Last Call Review of draft-ietf-dkim-deployment-
I am reviewing this document as part of the security directorate's ongoing effort to review all IETF documents being processed by the IESG. These comments were written primarily for the benefit of the security area directors. Document editors and WG chairs should treat these comments just like any other last call comments. Feel free to forward to any appropriate forum.
This document covers development, deployment, operations, and migration considerations for DKIM (DomainKeys Identified Mail). I would expect such a document to give guidance to implementers and deployers of this technology that couldn't be included in the standards track documents because the standards wanted to allow flexibility to implementers and deployers. Such guidance would be particularly useful with DKIM because it's not at all obvious how to use it from the specs and if everyone makes those decisions independently it will limit the usefulness to everyone.
Unfortunately, it appears that there hasn't been enough real world experience with DKIM yet to provide a lot of useful guidance. This document seems more of a tutorial on DKIM than guidance. I have no problems with the guidance it gives (other than it mostly duplicates the contents of other specs), but there is a lot more that it would be good to have (assuming anyone has answers).
In Section 7.3, the document mentions problems likely to be introduced if Author Domain Signing Practices (ADSP) is enabled. There are common practices in mail processing that will cause email to be dropped if these practices are followed, and it would be useful to have an explicit list of things known to fail and their prevalence. For example, mailing list expanders (like the ones that got this message to most of you) are likely to break the DKIM signatures on messages they pass, causing those messages to subsequently be dropped by receiving agents if the sender has enabled ADSP. It would be good to know which of the common mail forwarders have this problem and give advice to the authors of mail forwarders as to how to avoid problems in the future. The most general solution is for the forwarder to change the "From: " field in the email message to itself and copy the name of the actual sender somewhere else. But that causes other problems. Similarly, there have been in the past many web sites that let you "mail a copy of this document to a friend" and let you specify the friend's email address and your own. ADSP would delete such mail sent by users who used such a web site if the site forged the "From:" field. I've noticed that practice is decreasing (Dilbert.com doesn't do it anymore). Guidance to web sites not to do that and to users about how much trouble to expect would be useful.
DKIM allows the signer to choose which header fields in the message are signed. Guidance on which fields should be signed and which should not would be helpful.
When rolling over keys, it's a matter of sender policy how long the old signing key should remain valid for verification after it is no longer used for signing. It would be good to hear a recommendation as to how long that should be. This would be coupled with guidance to verifiers as to how long after email is received it should be expected to be verifiable. Is it reasonable to wait until logs in and reads mail, or must it be checked as part of placing the mail in the user's inbox? Do we expect to change keys every few hours or every few years?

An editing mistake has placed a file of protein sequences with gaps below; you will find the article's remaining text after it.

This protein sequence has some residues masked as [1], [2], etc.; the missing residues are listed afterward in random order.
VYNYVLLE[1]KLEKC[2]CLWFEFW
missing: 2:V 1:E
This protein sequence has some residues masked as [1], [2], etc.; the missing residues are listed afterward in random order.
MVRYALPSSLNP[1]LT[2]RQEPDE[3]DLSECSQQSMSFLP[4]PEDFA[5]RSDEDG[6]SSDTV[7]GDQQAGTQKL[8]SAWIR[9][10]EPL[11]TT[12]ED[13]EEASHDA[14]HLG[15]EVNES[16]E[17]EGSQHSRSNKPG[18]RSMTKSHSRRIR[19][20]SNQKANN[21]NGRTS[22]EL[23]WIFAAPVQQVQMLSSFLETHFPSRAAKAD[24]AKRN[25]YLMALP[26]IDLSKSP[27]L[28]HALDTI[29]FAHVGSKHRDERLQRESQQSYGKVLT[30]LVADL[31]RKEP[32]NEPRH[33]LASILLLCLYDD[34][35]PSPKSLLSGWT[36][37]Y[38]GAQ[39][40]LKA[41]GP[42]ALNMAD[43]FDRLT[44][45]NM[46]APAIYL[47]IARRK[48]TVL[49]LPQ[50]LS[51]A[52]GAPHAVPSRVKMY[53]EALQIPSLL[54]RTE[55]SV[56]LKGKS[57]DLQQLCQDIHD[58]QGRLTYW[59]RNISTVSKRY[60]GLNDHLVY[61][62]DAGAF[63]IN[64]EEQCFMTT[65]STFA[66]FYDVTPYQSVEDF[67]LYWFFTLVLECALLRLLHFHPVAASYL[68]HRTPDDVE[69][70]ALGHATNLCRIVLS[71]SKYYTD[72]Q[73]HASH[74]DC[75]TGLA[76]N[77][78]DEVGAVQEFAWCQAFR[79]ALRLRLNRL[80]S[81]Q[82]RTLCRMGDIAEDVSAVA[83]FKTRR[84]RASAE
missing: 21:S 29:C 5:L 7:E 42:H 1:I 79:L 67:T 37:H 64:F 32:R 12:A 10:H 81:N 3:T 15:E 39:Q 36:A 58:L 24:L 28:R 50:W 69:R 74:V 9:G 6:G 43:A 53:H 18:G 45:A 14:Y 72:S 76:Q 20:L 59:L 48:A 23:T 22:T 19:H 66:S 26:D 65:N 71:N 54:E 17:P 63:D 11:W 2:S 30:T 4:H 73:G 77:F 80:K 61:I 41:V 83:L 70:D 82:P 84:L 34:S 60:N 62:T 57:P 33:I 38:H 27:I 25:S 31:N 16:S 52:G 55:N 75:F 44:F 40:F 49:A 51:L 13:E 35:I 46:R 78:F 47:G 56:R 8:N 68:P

It probably belonged in the original DKIM spec, but it would be good to know how DKIM is supposed to interact with S/MIME or OpenPGP.
It appears DKIM allows the signing of only the first 'n' bytes of a message in order to give better performance. Advice and rationale for picking an 'n' would be helpful.
On page 8, quoting RFC5672 on the issue of interpretation of the d= and i= fields, this document says "To the extent that a receiver attempts to intuit any structured semantics for either of the identifiers, this is a heuristic function that is outside the scope of DKIM's specification and semantics." While true, the purpose of those fields is so that the receiver can intuit something from them. While DKIM may not specify the semantics to allow implementers flexibility, this document should suggest possibilities and report on existing practice (if any).
Another area where guidance would be useful is in what a receiving agent should display to users concerning DKIM signed messages. Perhaps the answer is *nothing*, where DKIM is only used as one of many heuristics for spam filtering. But either way, it would be good to know. If we expect users to configure some signers as good, advice as to how they are expected to learn what to do would also be helpful.
Section 8.4 begins "It is expected that the most common venue for a DKIM implementation will be within the infrastructure of an organization's email service". Section 8.5 begins "The DKIM specification is expected to be used primarily between Boundary MTAs...". I don't believe these can both be true. I'm more inclined to believe the latter because within an organization the organization can just filter email coming from the Internet and making sure the return address is not within the organization.